Day Two: Memories of a Massacre: Memphis in 1866 Symposium

memphis massacre


On May 20-21, 2016, the University of Memphis hosted “Memories of a Massacre: Memphis in 1866, a Symposium Exploring Slavery, Emancipation, and Reconstruction.” The culmination of a semester-long series of lectures, workshops, discussions, and book talks, this symposium featured historians and scholars from across the country, including Robert K. Sutton, retired Chief Historian of the National Park Service.  Together, their presentations and the ensuing discussions pried open what has for 150-years been the carefully concealed history of Reconstruction, its legacies, and the significant role that Memphis played in both. We are thankful for all who joined us live or followed us on social media as we reflected collectively on a wave of terror that rocked a city and changed a nation.

If you did not get a chance to attend or missed some of the panels on Saturday, you can hear them below.


Panel Four: The Memphis Massacre (Listen Here)

Stephen V. Ash, University of Tennessee, “A Massacre in Memphis: May 1866”

Hannah Rosen, College of William and Mary, “Race, Gender, and Sexual Violence during the Memphis Massacre”

Andrew Slap, East Tennessee State University, “On Duty in Memphis: Fort Pickering’s African American Soldiers”

Moderator: Bobby Lovett, Professor Emeritus, Tennessee State University

Panel Five: The Radicalization of Reconstruction (Listen Here)

Julie Saville, University of Chicago, “Looking Forward: Reconstruction and the Black Organizing Tradition after Slavery”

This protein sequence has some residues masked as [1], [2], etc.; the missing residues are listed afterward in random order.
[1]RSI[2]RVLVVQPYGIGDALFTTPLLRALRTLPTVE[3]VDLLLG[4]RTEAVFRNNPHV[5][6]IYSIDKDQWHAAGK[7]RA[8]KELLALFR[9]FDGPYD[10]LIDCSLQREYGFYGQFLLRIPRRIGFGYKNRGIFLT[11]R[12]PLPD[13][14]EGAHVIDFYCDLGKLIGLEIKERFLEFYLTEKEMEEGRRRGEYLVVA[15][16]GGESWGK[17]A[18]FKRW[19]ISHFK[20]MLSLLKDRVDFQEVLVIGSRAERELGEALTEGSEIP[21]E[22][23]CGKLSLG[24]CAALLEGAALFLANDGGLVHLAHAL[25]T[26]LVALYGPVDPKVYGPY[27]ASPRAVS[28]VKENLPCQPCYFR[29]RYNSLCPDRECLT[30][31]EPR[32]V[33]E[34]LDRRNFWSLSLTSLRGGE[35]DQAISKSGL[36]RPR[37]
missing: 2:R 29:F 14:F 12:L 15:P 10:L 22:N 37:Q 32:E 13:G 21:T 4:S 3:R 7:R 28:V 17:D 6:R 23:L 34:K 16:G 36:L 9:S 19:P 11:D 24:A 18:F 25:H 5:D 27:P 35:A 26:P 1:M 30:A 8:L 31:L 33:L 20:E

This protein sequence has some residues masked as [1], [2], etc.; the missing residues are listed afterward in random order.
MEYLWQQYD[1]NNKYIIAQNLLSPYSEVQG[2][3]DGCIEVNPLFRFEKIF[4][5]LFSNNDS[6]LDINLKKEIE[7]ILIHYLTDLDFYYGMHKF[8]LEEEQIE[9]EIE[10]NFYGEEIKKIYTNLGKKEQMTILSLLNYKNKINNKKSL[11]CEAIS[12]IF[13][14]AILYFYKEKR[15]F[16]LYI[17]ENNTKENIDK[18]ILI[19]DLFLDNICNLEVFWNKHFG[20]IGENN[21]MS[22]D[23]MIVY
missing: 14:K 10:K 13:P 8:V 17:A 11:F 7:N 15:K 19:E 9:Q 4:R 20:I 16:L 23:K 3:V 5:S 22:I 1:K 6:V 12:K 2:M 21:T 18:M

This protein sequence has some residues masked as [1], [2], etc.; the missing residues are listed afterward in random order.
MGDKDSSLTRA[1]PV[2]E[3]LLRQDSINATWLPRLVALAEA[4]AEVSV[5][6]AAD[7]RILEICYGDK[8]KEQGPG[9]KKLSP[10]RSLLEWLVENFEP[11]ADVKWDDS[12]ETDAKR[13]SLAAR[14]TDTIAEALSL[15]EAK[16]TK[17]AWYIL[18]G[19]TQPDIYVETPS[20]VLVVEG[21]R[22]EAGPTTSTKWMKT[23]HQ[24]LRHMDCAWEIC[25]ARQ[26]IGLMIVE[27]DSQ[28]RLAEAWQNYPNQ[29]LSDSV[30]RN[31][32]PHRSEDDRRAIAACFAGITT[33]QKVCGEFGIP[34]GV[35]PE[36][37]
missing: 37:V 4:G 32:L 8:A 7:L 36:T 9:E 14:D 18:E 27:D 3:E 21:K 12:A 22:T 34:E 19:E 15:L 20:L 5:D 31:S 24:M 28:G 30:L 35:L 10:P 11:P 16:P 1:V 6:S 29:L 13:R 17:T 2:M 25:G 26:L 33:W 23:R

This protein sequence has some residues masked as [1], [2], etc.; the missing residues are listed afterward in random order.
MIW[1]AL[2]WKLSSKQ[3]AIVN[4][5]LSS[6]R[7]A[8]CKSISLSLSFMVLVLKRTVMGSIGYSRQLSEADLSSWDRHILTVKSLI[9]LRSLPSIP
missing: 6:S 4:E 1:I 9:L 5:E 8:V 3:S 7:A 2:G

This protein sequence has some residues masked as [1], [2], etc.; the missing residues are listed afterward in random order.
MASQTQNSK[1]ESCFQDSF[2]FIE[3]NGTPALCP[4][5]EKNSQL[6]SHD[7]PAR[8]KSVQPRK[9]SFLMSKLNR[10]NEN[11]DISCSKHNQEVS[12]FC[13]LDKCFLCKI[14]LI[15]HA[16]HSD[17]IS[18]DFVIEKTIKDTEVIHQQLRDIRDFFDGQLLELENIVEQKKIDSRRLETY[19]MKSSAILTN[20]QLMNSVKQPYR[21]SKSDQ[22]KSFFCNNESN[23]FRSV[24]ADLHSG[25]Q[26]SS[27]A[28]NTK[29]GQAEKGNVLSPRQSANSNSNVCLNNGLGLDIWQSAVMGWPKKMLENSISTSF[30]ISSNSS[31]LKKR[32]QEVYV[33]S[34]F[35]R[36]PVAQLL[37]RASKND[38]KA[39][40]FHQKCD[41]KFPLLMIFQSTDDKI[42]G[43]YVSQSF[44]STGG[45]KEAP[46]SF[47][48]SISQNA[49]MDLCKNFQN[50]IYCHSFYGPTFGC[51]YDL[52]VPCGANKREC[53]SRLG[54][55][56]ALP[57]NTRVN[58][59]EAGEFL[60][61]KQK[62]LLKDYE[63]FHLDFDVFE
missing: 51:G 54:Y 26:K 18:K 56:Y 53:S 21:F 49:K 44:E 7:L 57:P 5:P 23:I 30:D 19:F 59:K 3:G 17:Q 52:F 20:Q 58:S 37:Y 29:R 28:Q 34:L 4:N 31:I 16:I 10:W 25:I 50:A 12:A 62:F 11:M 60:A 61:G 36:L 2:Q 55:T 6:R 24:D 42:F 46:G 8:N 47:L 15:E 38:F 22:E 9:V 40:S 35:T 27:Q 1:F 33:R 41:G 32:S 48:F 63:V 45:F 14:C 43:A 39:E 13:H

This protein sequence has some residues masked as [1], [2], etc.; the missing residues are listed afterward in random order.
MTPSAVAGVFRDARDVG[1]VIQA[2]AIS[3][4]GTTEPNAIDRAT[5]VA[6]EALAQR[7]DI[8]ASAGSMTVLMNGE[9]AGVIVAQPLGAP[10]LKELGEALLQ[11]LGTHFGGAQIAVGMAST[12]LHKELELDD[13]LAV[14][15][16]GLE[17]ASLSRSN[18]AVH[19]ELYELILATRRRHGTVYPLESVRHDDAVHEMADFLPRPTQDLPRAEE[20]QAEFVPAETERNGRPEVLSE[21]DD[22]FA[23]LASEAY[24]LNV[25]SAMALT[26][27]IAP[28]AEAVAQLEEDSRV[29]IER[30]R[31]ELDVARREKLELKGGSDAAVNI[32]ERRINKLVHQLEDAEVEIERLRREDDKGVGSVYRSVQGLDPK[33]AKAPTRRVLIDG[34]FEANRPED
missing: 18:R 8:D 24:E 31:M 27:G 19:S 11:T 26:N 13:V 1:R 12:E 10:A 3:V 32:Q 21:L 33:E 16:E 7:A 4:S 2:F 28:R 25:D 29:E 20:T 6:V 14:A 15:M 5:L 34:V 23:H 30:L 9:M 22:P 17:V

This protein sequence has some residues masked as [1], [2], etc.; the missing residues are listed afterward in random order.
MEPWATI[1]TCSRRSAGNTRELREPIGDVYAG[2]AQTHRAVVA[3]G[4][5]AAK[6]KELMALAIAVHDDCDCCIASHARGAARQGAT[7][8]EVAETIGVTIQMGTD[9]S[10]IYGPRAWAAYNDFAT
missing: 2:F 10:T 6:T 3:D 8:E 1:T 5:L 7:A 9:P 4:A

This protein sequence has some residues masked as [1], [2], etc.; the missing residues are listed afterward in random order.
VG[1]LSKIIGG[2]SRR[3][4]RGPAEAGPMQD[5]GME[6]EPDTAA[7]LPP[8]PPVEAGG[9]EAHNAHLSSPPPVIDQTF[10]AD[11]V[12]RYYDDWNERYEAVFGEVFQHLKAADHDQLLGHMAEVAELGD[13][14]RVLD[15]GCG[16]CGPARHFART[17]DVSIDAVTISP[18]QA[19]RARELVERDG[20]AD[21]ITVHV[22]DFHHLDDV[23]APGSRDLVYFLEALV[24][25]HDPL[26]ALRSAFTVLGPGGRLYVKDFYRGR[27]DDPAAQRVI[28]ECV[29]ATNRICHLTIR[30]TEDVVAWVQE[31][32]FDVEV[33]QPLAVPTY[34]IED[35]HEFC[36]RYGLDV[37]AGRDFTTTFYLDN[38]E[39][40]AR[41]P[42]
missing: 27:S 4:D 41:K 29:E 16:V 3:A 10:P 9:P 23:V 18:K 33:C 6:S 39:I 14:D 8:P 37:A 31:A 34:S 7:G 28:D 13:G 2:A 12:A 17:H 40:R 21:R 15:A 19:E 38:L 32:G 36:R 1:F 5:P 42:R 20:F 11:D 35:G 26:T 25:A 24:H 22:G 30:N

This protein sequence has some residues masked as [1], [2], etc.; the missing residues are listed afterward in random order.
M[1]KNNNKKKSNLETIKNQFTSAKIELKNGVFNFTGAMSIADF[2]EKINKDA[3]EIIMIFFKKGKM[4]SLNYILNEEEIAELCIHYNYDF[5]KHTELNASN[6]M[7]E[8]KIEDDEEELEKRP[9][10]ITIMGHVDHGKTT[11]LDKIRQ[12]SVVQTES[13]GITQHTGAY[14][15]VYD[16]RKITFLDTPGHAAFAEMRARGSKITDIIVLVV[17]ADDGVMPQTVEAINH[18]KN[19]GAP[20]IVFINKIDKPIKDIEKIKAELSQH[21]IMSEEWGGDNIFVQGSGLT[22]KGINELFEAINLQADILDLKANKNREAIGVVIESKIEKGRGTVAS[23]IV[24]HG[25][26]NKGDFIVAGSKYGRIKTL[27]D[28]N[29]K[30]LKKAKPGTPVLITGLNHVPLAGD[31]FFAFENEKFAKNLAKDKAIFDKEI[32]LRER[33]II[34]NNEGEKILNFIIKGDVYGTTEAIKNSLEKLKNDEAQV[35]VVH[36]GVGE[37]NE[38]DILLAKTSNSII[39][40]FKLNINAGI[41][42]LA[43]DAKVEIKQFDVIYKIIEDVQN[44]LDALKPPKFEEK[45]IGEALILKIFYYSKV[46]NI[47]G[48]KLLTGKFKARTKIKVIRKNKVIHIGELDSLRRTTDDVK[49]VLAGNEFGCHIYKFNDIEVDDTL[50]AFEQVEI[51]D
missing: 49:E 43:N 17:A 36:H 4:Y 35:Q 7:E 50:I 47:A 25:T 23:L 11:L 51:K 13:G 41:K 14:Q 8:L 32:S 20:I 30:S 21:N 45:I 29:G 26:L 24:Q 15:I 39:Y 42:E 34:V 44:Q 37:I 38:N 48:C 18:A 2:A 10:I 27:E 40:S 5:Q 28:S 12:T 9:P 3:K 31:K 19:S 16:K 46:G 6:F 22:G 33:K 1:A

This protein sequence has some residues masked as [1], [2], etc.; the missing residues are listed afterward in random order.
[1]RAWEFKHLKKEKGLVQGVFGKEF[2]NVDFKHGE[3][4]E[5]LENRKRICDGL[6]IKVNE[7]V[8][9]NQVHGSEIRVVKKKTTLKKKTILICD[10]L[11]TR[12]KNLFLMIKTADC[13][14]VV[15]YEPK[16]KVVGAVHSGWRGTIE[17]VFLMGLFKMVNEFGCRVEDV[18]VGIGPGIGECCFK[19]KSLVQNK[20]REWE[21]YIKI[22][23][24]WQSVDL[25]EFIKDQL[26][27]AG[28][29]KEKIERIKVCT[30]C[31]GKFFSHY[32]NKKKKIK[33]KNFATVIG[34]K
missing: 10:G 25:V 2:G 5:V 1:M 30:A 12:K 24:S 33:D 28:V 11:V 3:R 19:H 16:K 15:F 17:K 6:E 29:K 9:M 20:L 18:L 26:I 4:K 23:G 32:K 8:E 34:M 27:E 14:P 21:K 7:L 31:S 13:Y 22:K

Carole Emberton, SUNY-Buffalo, “’The Violent Bear It Away’: White Responses to Black Political Mobilization during Reconstruction” Twitter Handle: @CaroleEmberton

Timothy S. Huebner, Rhodes College, “Constitutionalism and Violence in the Era of Reconstruction”

Moderator: Antoinette Van Zelm, Assistant Director for the Center for Historic Preservation, Middle Tennessee State University

Panel Six: Remembering Reconstruction (Listen Here)

Cecelia E. O’Leary, Cal-State Monterey Bay, “’Lies Agreed Upon’: The Politics of Historical Memory”

Andre E. Johnson, University of Memphis “’If I See Next March”: Henry McNeal Turner and the Rhetorical Legacy of Reconstruction Twitter Handle: @aejohnsonphd

Peter R. Gathje, Memphis Theological Seminary, Religion and Reconstruction: Lesson for Today? Twitter Handle: @petegath

Charles McKinney, Rhodes College, “Reconstruction’s Protean Post-Civil Rights Legacy”Twitter Handle: @kmt188

Moderator: Steve Masler, Manager of the Exhibit Department, Pink Palace Museum, Memphis

Listen to Day One here.

Leave a Reply

Your email address will not be published. Required fields are marked *